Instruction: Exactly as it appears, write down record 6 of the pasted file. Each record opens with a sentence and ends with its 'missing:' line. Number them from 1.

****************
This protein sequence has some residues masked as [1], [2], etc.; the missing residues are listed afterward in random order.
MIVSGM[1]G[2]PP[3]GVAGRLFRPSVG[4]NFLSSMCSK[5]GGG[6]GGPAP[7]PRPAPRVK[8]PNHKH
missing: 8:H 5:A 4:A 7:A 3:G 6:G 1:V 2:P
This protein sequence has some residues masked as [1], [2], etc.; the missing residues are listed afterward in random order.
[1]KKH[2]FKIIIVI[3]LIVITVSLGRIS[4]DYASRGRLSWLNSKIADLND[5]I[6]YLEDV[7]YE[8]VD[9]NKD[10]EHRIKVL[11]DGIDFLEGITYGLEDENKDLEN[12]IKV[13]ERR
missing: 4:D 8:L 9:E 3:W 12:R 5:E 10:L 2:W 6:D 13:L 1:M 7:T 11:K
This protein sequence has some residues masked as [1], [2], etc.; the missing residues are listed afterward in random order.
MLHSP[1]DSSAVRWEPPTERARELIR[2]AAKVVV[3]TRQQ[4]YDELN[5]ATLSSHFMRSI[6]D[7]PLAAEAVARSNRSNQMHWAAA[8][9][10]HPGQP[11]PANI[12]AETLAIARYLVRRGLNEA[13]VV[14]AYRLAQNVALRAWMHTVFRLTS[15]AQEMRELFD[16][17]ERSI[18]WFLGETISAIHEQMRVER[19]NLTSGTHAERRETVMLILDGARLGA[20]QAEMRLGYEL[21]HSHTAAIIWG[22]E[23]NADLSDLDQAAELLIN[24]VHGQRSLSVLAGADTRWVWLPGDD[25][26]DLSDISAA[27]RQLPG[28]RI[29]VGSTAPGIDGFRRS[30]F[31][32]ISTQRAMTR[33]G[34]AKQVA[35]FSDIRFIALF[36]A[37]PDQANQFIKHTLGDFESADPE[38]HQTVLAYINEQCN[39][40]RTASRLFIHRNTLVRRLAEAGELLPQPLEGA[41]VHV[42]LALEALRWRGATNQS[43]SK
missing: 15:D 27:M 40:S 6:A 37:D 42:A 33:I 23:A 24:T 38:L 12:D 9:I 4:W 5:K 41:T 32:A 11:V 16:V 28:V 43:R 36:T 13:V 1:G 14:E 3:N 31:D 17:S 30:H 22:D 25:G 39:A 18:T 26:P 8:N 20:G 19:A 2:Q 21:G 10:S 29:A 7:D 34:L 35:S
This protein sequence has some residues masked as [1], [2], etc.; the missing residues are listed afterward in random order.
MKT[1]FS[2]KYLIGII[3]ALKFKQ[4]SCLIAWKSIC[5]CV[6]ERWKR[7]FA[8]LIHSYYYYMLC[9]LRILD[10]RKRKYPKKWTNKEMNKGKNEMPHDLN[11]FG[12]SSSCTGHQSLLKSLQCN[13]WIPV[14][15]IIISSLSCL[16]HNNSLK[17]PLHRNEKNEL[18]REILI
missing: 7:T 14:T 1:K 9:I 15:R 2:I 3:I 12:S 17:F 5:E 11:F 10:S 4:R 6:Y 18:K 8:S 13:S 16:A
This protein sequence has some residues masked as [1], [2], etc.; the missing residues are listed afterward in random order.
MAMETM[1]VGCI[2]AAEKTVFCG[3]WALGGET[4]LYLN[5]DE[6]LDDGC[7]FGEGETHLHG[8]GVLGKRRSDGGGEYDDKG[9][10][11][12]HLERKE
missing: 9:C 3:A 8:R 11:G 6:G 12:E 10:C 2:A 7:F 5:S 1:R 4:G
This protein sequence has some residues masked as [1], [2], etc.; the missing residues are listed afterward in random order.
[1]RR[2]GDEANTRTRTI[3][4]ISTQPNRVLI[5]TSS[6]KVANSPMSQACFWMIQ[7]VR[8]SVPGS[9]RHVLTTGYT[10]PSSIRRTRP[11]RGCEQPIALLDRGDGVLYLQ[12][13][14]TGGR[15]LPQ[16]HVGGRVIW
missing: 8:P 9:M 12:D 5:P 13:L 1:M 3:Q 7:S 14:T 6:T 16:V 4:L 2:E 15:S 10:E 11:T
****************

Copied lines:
This protein sequence has some residues masked as [1], [2], etc.; the missing residues are listed afterward in random order.
[1]RR[2]GDEANTRTRTI[3][4]ISTQPNRVLI[5]TSS[6]KVANSPMSQACFWMIQ[7]VR[8]SVPGS[9]RHVLTTGYT[10]PSSIRRTRP[11]RGCEQPIALLDRGDGVLYLQ[12][13][14]TGGR[15]LPQ[16]HVGGRVIW
missing: 8:P 9:M 12:D 5:P 13:L 1:M 3:Q 7:S 14:T 6:T 16:V 4:L 2:E 15:S 10:E 11:T